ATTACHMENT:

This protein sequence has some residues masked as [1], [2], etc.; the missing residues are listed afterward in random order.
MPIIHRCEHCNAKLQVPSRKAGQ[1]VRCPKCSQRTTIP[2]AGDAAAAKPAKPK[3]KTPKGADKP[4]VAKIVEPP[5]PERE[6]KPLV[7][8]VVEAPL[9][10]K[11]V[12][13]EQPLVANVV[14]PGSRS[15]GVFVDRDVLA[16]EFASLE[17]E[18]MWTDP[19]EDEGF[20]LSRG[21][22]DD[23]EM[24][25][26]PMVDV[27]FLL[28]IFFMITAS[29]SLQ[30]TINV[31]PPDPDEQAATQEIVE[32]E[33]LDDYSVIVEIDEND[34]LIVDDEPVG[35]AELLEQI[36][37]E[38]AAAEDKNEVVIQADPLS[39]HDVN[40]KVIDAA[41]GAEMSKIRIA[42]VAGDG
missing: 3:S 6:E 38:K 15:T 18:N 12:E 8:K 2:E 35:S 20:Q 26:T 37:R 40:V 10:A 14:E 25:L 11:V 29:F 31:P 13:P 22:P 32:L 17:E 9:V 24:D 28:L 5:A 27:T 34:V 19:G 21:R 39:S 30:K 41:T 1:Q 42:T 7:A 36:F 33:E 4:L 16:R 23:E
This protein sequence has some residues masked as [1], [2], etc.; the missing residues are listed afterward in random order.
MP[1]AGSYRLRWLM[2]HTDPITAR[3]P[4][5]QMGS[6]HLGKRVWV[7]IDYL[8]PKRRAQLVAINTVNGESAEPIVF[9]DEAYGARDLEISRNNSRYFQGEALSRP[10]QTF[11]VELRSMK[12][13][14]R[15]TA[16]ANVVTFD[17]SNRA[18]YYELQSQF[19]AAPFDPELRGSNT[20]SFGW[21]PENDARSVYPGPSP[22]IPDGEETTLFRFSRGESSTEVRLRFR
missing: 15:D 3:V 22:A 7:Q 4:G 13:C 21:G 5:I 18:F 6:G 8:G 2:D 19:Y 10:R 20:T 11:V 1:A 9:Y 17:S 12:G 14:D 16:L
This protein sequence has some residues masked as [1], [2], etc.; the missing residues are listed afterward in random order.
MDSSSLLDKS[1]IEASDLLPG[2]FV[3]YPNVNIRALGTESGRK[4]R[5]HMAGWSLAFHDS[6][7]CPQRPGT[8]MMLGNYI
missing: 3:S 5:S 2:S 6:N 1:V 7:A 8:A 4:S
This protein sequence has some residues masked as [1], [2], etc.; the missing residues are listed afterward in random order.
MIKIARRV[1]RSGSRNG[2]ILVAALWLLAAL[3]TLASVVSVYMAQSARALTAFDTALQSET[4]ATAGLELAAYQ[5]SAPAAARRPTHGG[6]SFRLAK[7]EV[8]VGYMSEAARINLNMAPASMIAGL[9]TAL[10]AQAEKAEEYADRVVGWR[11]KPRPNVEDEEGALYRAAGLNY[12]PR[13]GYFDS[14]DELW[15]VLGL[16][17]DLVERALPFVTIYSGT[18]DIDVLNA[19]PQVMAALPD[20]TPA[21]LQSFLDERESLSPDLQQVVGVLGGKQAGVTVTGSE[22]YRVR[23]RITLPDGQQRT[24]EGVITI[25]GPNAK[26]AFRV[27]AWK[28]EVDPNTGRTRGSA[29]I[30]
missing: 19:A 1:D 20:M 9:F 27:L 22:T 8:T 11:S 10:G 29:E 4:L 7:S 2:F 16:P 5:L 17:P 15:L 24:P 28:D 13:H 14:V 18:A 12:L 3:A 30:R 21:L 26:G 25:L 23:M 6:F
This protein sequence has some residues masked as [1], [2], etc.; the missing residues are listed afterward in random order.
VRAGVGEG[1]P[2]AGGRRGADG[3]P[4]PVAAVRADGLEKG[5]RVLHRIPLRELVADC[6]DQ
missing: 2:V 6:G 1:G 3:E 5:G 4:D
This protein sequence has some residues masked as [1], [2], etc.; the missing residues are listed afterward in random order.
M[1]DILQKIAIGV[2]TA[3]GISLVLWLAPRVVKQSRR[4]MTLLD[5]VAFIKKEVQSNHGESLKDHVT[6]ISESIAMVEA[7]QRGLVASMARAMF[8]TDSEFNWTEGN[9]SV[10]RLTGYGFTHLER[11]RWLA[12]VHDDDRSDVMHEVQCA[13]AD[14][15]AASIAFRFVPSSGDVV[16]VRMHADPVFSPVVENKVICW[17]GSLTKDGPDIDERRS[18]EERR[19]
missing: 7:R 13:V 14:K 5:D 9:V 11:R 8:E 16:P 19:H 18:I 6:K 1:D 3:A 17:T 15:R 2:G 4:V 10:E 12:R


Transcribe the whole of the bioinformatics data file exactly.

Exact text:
This protein sequence has some residues masked as [1], [2], etc.; the missing residues are listed afterward in random order.
MPIIHRCEHCNAKLQVPSRKAGQ[1]VRCPKCSQRTTIP[2]AGDAAAAKPAKPK[3]KTPKGADKP[4]VAKIVEPP[5]PERE[6]KPLV[7][8]VVEAPL[9][10]K[11]V[12][13]EQPLVANVV[14]PGSRS[15]GVFVDRDVLA[16]EFASLE[17]E[18]MWTDP[19]EDEGF[20]LSRG[21][22]DD[23]EM[24][25][26]PMVDV[27]FLL[28]IFFMITAS[29]SLQ[30]TINV[31]PPDPDEQAATQEIVE[32]E[33]LDDYSVIVEIDEND[34]LIVDDEPVG[35]AELLEQI[36][37]E[38]AAAEDKNEVVIQADPLS[39]HDVN[40]KVIDAA[41]GAEMSKIRIA[42]VAGDG
missing: 3:S 6:E 38:K 15:T 18:N 12:E 8:K 2:E 35:S 20:Q 26:T 37:R 40:V 10:A 14:E 25:L 11:V 29:F 31:P 13:P 22:P 32:L 17:E 9:V 24:D 28:L 5:A 27:T 34:V 19:G 21:R 39:S 30:K 41:T 1:Q 42:T 7:A 36:F 33:E 4:L 16:R 23:E
This protein sequence has some residues masked as [1], [2], etc.; the missing residues are listed afterward in random order.
MP[1]AGSYRLRWLM[2]HTDPITAR[3]P[4][5]QMGS[6]HLGKRVWV[7]IDYL[8]PKRRAQLVAINTVNGESAEPIVF[9]DEAYGARDLEISRNNSRYFQGEALSRP[10]QTF[11]VELRSMK[12][13][14]R[15]TA[16]ANVVTFD[17]SNRA[18]YYELQSQF[19]AAPFDPELRGSNT[20]SFGW[21]PENDARSVYPGPSP[22]IPDGEETTLFRFSRGESSTEVRLRFR
missing: 15:D 3:V 22:A 7:Q 4:G 13:C 21:G 5:I 18:F 6:G 8:G 2:D 19:Y 10:R 20:T 11:V 1:A 9:Y 17:S 12:G 14:D 16:L
This protein sequence has some residues masked as [1], [2], etc.; the missing residues are listed afterward in random order.
MDSSSLLDKS[1]IEASDLLPG[2]FV[3]YPNVNIRALGTESGRK[4]R[5]HMAGWSLAFHDS[6][7]CPQRPGT[8]MMLGNYI
missing: 3:S 5:S 2:S 6:N 1:V 7:A 8:A 4:S
This protein sequence has some residues masked as [1], [2], etc.; the missing residues are listed afterward in random order.
MIKIARRV[1]RSGSRNG[2]ILVAALWLLAAL[3]TLASVVSVYMAQSARALTAFDTALQSET[4]ATAGLELAAYQ[5]SAPAAARRPTHGG[6]SFRLAK[7]EV[8]VGYMSEAARINLNMAPASMIAGL[9]TAL[10]AQAEKAEEYADRVVGWR[11]KPRPNVEDEEGALYRAAGLNY[12]PR[13]GYFDS[14]DELW[15]VLGL[16][17]DLVERALPFVTIYSGT[18]DIDVLNA[19]PQVMAALPD[20]TPA[21]LQSFLDERESLSPDLQQVVGVLGGKQAGVTVTGSE[22]YRVR[23]RITLPDGQQRT[24]EGVITI[25]GPNAK[26]AFRV[27]AWK[28]EVDPNTGRTRGSA[29]I[30]
missing: 19:A 1:D 20:M 9:F 27:L 22:T 8:T 11:S 10:G 29:E 4:L 7:S 2:F 16:P 5:L 17:P 15:L 24:P 28:D 13:H 14:V 18:A 12:L 3:A 30:R 21:L 26:G 25:L 23:M 6:F
This protein sequence has some residues masked as [1], [2], etc.; the missing residues are listed afterward in random order.
VRAGVGEG[1]P[2]AGGRRGADG[3]P[4]PVAAVRADGLEKG[5]RVLHRIPLRELVADC[6]DQ
missing: 2:V 6:G 1:G 3:E 5:G 4:D
This protein sequence has some residues masked as [1], [2], etc.; the missing residues are listed afterward in random order.
M[1]DILQKIAIGV[2]TA[3]GISLVLWLAPRVVKQSRR[4]MTLLD[5]VAFIKKEVQSNHGESLKDHVT[6]ISESIAMVEA[7]QRGLVASMARAMF[8]TDSEFNWTEGN[9]SV[10]RLTGYGFTHLER[11]RWLA[12]VHDDDRSDVMHEVQCA[13]AD[14][15]AASIAFRFVPSSGDVV[16]VRMHADPVFSPVVENKVICW[17]GSLTKDGPDIDERRS[18]EERR[19]
missing: 7:R 13:V 14:K 5:D 9:V 11:R 8:E 16:P 19:H 18:I 6:K 1:D 3:A 17:T 15:R 2:G 4:V 10:E 12:R